Menopause is the period that marks the end of a woman’s reproductive phase in life. Over the years, a woman’s ovaries progressively lose the ability to produce estrogen and progesterone, which are the primary reproductive hormones of the female body and the principal regulators of the monthly menstrual cycle.
As estrogen production wanes, the processes of ovulation and menstruation become unstable and eventually cease altogether. Menstruation may also stop due to illness, medical treatment, or a surgical procedure such as a hysterectomy, but in these cases, we speak of induced menopause.
Natural menopause occurs between the ages of 49 to 52. However, the period known as Perimenopause, which can be described as the years where the transition from fertility to post-menopause occurs, can last anywhere between 8 to 12 years and ends one full year after the woman’s last menstrual period.
As a general rule, women who began menstruating earlier in life are likely to experience earlier menopausal changes compared to women who began menstruating at a later time in their development.
Due to the fact that the onset of menopause is determined to a significant degree by hormonal changes, and given that hormonal imbalances have the potential to alter the various systems and processes of the body, menopause is not only characterized by the cessation of the menstrual cycle. In fact, menopause is often accompanied by a host of symptoms.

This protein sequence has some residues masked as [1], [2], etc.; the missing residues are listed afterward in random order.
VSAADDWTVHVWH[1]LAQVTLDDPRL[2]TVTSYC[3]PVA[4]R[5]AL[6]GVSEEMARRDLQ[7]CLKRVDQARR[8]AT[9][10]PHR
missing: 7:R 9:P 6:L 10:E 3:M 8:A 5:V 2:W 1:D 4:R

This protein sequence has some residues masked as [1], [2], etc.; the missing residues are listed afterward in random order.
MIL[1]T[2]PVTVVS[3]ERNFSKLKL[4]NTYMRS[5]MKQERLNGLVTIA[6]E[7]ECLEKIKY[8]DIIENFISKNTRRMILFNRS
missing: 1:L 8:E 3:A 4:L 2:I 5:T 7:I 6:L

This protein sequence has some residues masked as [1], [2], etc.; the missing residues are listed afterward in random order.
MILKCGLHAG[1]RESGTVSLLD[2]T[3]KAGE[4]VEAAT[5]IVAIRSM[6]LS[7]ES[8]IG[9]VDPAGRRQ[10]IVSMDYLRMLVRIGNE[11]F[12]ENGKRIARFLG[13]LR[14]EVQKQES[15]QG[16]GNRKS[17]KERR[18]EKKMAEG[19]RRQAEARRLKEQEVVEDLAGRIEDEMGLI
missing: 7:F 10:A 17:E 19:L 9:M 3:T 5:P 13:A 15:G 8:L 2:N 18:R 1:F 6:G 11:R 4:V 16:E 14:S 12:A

Hot flashes are perhaps the most iconic of all menopause symptoms. Hot flashes are arguably also the symptom which causes the most discomfort. Hot flashes can be best described as a sensation of heat that begins in the face and upper chest area and travels down and outwards throughout the body.
Typically, hot flashes last anywhere between two and four minutes, although they can certainly last much longer. Hot flashes frequently occur in conjunction with an irregular heartbeat or arrhythmia. Additionally, because of the significant discomfort that they cause, hot flashes have been known to generate episodes of elevated anxiety.
The exact mechanisms behind hot flashes in menopausal women are unknown, although most experts seem to agree that the drastic reduction in estrogen and progesterone production in the body generates a decrease in the efficiency of the body’s thermoregulatory center, which is located in the hypothalamic region of the brain.
Hot flashes are challenging to treat medically, and most women have to rely on a variety of home remedies. However, in some cases, hormone replacement therapy may be able to help.